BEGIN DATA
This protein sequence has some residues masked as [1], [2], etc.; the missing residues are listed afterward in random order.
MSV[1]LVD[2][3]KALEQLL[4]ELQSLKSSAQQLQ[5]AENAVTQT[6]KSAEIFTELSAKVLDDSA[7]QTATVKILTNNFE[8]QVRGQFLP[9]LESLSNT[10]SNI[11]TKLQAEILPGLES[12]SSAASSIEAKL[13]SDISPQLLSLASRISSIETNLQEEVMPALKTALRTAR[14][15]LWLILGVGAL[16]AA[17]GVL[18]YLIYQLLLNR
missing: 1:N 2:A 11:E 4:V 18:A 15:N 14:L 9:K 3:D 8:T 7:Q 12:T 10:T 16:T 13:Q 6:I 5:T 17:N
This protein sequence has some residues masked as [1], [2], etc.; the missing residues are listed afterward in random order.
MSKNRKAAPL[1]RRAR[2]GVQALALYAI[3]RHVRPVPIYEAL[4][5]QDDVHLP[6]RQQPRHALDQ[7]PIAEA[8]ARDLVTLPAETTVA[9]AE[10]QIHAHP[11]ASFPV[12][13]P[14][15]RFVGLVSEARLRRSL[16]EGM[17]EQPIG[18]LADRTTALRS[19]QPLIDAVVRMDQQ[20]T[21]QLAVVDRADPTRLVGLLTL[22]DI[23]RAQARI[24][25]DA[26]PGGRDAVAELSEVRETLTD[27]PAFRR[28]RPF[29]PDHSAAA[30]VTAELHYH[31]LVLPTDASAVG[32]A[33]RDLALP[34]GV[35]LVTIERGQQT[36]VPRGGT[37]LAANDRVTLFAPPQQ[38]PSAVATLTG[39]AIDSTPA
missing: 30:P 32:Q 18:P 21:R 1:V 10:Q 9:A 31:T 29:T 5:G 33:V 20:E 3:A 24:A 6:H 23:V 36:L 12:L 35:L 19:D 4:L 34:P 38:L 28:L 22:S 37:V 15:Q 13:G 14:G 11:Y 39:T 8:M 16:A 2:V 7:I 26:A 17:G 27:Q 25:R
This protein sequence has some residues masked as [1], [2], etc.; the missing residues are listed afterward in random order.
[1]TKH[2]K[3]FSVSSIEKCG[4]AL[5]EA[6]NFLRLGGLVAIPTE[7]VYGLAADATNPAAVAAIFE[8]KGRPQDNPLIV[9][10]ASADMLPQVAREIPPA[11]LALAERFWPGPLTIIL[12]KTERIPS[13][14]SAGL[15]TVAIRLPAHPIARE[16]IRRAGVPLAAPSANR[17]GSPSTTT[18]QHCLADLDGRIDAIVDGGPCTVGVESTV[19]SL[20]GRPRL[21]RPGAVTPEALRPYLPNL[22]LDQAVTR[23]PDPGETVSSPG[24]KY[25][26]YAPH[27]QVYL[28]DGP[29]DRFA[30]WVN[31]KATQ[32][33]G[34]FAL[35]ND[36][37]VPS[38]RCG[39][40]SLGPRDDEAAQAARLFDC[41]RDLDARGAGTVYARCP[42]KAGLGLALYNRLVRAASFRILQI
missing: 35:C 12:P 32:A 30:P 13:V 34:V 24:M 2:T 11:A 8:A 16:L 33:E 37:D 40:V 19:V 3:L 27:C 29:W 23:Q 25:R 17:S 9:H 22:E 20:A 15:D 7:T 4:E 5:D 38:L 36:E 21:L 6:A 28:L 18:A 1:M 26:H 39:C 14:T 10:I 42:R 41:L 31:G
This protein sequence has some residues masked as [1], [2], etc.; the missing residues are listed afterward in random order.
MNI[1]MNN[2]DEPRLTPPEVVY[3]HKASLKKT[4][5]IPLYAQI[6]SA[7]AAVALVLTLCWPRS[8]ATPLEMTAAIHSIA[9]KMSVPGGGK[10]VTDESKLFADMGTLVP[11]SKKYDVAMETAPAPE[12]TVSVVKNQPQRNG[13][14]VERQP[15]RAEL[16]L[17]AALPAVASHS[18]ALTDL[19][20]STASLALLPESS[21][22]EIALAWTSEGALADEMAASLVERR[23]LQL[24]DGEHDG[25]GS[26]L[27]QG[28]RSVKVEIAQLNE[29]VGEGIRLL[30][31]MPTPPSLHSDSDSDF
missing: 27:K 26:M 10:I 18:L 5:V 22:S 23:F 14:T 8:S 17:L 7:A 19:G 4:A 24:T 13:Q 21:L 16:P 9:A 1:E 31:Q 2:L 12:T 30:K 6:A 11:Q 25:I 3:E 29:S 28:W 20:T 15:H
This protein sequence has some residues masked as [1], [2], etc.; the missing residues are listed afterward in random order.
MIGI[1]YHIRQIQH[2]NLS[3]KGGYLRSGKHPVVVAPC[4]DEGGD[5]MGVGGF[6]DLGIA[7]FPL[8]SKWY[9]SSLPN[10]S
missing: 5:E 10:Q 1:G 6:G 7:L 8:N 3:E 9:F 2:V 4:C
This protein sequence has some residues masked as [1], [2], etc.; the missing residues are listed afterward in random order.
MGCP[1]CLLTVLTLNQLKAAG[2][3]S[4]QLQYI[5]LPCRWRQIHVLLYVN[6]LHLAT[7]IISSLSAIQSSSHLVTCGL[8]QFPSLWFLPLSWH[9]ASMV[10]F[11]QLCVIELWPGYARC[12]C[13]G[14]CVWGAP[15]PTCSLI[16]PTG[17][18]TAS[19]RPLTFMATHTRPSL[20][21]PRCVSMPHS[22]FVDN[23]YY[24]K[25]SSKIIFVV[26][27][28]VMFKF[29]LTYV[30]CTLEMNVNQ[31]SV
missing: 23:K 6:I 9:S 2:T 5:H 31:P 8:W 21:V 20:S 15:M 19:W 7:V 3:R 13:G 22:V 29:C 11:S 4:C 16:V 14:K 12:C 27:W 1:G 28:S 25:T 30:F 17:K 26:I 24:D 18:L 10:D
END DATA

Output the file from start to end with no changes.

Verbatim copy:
This protein sequence has some residues masked as [1], [2], etc.; the missing residues are listed afterward in random order.
MSV[1]LVD[2][3]KALEQLL[4]ELQSLKSSAQQLQ[5]AENAVTQT[6]KSAEIFTELSAKVLDDSA[7]QTATVKILTNNFE[8]QVRGQFLP[9]LESLSNT[10]SNI[11]TKLQAEILPGLES[12]SSAASSIEAKL[13]SDISPQLLSLASRISSIETNLQEEVMPALKTALRTAR[14][15]LWLILGVGAL[16]AA[17]GVL[18]YLIYQLLLNR
missing: 1:N 2:A 11:E 4:V 18:A 15:N 14:L 9:K 3:D 8:T 7:Q 12:T 10:T 16:T 13:Q 6:I 5:T 17:N
This protein sequence has some residues masked as [1], [2], etc.; the missing residues are listed afterward in random order.
MSKNRKAAPL[1]RRAR[2]GVQALALYAI[3]RHVRPVPIYEAL[4][5]QDDVHLP[6]RQQPRHALDQ[7]PIAEA[8]ARDLVTLPAETTVA[9]AE[10]QIHAHP[11]ASFPV[12][13]P[14][15]RFVGLVSEARLRRSL[16]EGM[17]EQPIG[18]LADRTTALRS[19]QPLIDAVVRMDQQ[20]T[21]QLAVVDRADPTRLVGLLTL[22]DI[23]RAQARI[24][25]DA[26]PGGRDAVAELSEVRETLTD[27]PAFRR[28]RPF[29]PDHSAAA[30]VTAELHYH[31]LVLPTDASAVG[32]A[33]RDLALP[34]GV[35]LVTIERGQQT[36]VPRGGT[37]LAANDRVTLFAPPQQ[38]PSAVATLTG[39]AIDSTPA
missing: 30:P 32:Q 18:P 21:R 1:V 10:Q 9:A 31:T 29:T 5:G 33:V 20:E 3:A 24:A 6:H 23:V 36:L 12:L 35:L 19:D 4:L 34:P 38:L 28:L 22:S 37:V 15:Q 13:G 14:G 11:Y 39:T 8:M 16:A 2:V 7:I 26:A 17:G 27:Q 25:R
This protein sequence has some residues masked as [1], [2], etc.; the missing residues are listed afterward in random order.
[1]TKH[2]K[3]FSVSSIEKCG[4]AL[5]EA[6]NFLRLGGLVAIPTE[7]VYGLAADATNPAAVAAIFE[8]KGRPQDNPLIV[9][10]ASADMLPQVAREIPPA[11]LALAERFWPGPLTIIL[12]KTERIPS[13][14]SAGL[15]TVAIRLPAHPIARE[16]IRRAGVPLAAPSANR[17]GSPSTTT[18]QHCLADLDGRIDAIVDGGPCTVGVESTV[19]SL[20]GRPRL[21]RPGAVTPEALRPYLPNL[22]LDQAVTR[23]PDPGETVSSPG[24]KY[25][26]YAPH[27]QVYL[28]DGP[29]DRFA[30]WVN[31]KATQ[32][33]G[34]FAL[35]ND[36][37]VPS[38]RCG[39][40]SLGPRDDEAAQAARLFDC[41]RDLDARGAGTVYARCP[42]KAGLGLALYNRLVRAASFRILQI
missing: 35:C 12:P 32:A 30:P 13:V 34:V 24:M 2:T 11:A 8:A 16:L 33:E 37:D 40:V 19:V 3:L 27:C 29:W 23:Q 25:R 17:S 9:H 22:E 20:A 15:D 7:T 4:E 5:D 38:L 36:E 21:L 6:A 28:L 18:A 1:M 26:H 39:C 14:T 10:I 42:R 41:L 31:G
This protein sequence has some residues masked as [1], [2], etc.; the missing residues are listed afterward in random order.
MNI[1]MNN[2]DEPRLTPPEVVY[3]HKASLKKT[4][5]IPLYAQI[6]SA[7]AAVALVLTLCWPRS[8]ATPLEMTAAIHSIA[9]KMSVPGGGK[10]VTDESKLFADMGTLVP[11]SKKYDVAMETAPAPE[12]TVSVVKNQPQRNG[13][14]VERQP[15]RAEL[16]L[17]AALPAVASHS[18]ALTDL[19][20]STASLALLPESS[21][22]EIALAWTSEGALADEMAASLVERR[23]LQL[24]DGEHDG[25]GS[26]L[27]QG[28]RSVKVEIAQLNE[29]VGEGIRLL[30][31]MPTPPSLHSDSDSDF
missing: 27:K 26:M 10:I 18:L 5:V 22:S 23:F 14:T 8:S 17:L 7:A 19:G 4:A 24:T 13:Q 21:L 16:P 9:A 1:E 31:Q 2:L 12:T 30:K 6:A 11:Q 25:I 3:E 29:S 28:W 20:T 15:H
This protein sequence has some residues masked as [1], [2], etc.; the missing residues are listed afterward in random order.
MIGI[1]YHIRQIQH[2]NLS[3]KGGYLRSGKHPVVVAPC[4]DEGGD[5]MGVGGF[6]DLGIA[7]FPL[8]SKWY[9]SSLPN[10]S
missing: 5:E 10:Q 1:G 6:G 7:L 8:N 3:E 9:F 2:V 4:C
This protein sequence has some residues masked as [1], [2], etc.; the missing residues are listed afterward in random order.
MGCP[1]CLLTVLTLNQLKAAG[2][3]S[4]QLQYI[5]LPCRWRQIHVLLYVN[6]LHLAT[7]IISSLSAIQSSSHLVTCGL[8]QFPSLWFLPLSWH[9]ASMV[10]F[11]QLCVIELWPGYARC[12]C[13]G[14]CVWGAP[15]PTCSLI[16]PTG[17][18]TAS[19]RPLTFMATHTRPSL[20][21]PRCVSMPHS[22]FVDN[23]YY[24]K[25]SSKIIFVV[26][27][28]VMFKF[29]LTYV[30]CTLEMNVNQ[31]SV
missing: 23:K 6:I 9:S 2:T 5:H 31:P 8:W 21:V 20:S 15:M 19:W 7:V 3:R 13:G 22:V 29:C 11:S 4:C 16:V 14:K 12:C 27:W 1:G 28:S 25:T 30:F 17:K 26:I 24:D 18:L 10:D